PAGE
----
Sunday, April 5, 2009

1973 Fuji 3sp conversion

My name's Matt and I live in Worcester, Massachusetts. I have a couple three speed bikes, including an old Raleigh I restored and then loaned to my father. This bike is something I had been thinking about for a while, after I saw some pictures of British club racers from the 1940s and 50s.



The frame is a 1973 Fuji S10S, the first successful Japanese road bike sold in the US. I stripped it completely, installed a sealed bottom bracket and headset, picked up a micro-adjust seatpost, and used parts out of my bin for the rest. The rear wheel is built up around a 1969 Sturmey Archer AW three speed. I put an additional spacer on both sides of the axle to fill out the 120mm spacing and laced it to a Sun rim. I used a high flange track hub up front. At first I used a Suntour barcon to shift, but the shifting wasn't great. I switched to flat bars for a while with a SA trigger shifter, but found the ride uncomfortable.

Finally, I removed the plastic face plate from the shifter and was able to mount it on the drop bar below the brake lever. It's not perfect, but it's the best solution I've tried. I spent a lot of time cleaning up this set up Dia Comp center pull brakes, but after putting the bike together, I realized the fork was bent (and the rear triange, but not as bad). I tried to straighten the fork but was unhappy with the results. Instead, I now have a Tange chro-mo fork with a modern Dia Comp side pull. The fork doesn't look as nice, and I can't run my original brake, but it feels a lot more like a modern road bike. So far, it's the lightest, fastest, best handling three speed I've ever ridden. I might upgrade to a lighter frame some day.

7 comments:

Doohickie said...

Very cool bike. That would be an interesting project, and probably cool to ride.

Charlotte said...

This is something I've been considering for some time now! I have heard mixed reviews on going with old SA hubs, which is part of why I haven't done it yet.
Still, I'm inspired by seeing your "clubman".
Good work.

Jim Thill said...

Charlotte: Internal Gear Hub geeks - that is, the type who deeply contemplate mechanical efficiencies of each gear, and argue about it on the internet - may disparage old SA hubs. But the truth is that the old hubs usually have plenty of life in them, and their internal sloppiness makes for a high degree of reliability. The best part of the old hubs is that parts are widely available, compared to the various proprietary systems of newer versions that get changed every few years.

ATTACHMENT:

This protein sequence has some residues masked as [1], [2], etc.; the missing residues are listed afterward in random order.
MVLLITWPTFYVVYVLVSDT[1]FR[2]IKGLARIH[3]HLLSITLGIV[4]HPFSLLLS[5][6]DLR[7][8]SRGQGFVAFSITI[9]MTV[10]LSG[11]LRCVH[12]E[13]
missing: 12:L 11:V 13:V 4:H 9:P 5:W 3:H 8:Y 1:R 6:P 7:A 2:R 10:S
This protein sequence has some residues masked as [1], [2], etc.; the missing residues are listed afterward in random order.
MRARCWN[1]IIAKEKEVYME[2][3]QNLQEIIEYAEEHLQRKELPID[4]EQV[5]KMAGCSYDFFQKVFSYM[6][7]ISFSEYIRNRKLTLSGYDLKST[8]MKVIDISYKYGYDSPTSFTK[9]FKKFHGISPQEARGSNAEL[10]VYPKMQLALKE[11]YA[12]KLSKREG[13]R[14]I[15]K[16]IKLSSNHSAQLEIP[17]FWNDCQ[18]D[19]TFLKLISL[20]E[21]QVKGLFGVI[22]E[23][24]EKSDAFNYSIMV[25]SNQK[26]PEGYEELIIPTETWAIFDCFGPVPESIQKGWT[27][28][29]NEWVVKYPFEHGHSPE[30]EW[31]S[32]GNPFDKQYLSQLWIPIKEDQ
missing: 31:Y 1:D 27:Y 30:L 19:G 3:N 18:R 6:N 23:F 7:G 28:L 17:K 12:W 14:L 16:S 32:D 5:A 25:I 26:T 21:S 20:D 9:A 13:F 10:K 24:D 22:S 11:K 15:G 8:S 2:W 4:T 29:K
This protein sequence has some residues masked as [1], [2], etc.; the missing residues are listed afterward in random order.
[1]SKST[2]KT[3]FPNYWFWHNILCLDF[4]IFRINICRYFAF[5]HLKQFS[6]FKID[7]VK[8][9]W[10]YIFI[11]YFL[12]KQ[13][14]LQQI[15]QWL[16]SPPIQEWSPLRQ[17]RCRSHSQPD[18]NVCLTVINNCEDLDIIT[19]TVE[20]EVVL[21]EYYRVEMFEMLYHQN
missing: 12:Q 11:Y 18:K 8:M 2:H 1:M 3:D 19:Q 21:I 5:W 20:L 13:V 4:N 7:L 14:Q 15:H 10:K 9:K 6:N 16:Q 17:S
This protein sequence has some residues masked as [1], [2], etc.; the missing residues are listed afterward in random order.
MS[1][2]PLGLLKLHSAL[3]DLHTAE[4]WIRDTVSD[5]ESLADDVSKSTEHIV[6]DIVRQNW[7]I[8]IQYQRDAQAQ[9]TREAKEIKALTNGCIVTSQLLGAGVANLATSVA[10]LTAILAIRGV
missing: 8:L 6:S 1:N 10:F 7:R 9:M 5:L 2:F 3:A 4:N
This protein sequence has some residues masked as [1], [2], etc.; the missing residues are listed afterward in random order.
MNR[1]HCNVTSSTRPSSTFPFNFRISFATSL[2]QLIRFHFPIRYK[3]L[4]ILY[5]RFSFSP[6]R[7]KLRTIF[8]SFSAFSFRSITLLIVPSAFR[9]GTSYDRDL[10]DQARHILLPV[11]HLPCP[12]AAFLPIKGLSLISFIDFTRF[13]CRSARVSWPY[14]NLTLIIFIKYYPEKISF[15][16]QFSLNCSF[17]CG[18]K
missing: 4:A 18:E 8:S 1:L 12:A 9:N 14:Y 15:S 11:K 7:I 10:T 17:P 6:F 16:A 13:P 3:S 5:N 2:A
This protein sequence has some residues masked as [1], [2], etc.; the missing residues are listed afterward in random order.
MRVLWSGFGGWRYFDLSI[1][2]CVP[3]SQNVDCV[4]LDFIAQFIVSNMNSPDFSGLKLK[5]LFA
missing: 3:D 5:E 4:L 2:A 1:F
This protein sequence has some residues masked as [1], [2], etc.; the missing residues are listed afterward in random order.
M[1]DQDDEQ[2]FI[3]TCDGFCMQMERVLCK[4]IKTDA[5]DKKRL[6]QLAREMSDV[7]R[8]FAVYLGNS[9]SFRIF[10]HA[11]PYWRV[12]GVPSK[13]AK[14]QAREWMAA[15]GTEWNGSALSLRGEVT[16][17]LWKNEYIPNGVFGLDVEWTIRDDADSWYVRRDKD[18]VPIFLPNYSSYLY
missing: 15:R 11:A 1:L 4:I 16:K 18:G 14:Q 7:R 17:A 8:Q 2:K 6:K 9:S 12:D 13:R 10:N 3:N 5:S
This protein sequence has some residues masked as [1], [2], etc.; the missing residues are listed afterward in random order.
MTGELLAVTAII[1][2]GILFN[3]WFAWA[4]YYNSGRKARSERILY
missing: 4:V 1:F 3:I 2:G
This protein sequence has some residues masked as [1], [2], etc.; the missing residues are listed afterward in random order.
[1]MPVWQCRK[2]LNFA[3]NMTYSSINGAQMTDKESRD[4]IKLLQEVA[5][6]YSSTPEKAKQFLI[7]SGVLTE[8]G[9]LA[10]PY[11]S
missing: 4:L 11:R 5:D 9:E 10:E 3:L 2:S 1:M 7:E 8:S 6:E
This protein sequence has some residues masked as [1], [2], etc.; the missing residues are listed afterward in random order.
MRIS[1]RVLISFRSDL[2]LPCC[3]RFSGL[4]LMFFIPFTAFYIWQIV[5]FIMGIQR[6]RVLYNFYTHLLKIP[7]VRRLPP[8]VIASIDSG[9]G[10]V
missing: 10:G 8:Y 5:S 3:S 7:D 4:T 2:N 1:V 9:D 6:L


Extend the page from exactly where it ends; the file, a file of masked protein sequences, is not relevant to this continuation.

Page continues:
bobert said...

Matt-That is a super nice project. I'm planning something very similar based on a Fuji with cantilever brakes and a Sears branded, Austrian made SA knockoff hub. Hope to have it done this summer.

hapyhippie420 said...

Hi Matt,

I have a 73 Fuji Finest 10sp with the same type of brake system as your Fuji (cantilever u-brakes). I had to buy new wheels for my bike and after installing the new front wheel my brakes now rub on the rim. I have no idea how to adjust this old style system as it doesn't have the newer screws that aid in brake adjustment. If you have any information that might help me it would be greatly appreciated. I have referenced Sheldon Brown's web page as well as Bicycletutor.com and neither were of any help. Please Help Me!!!

Thanks,
Scot

Jim Thill said...

Scot, my guess is that you could adjust the brake cable to achieve the desired result.

Or, if you are not mechanical, I highly advise that you take it to your friendly local bicycle shop, and pay a professional $10-15 to do it.

Kenneth Buttercup said...

I made a nice 3-speed from a Bob Jackson frame and some good 700c touring rims. LOVE IT!
A bigger cog and a 39-tooth chainring and it's good on steep hills, good enough for the D2R2 with some cyclocross tires for climbing.
High is a comfortable flat cruising gear. Neutral is good for slight uphills or loaded cruising.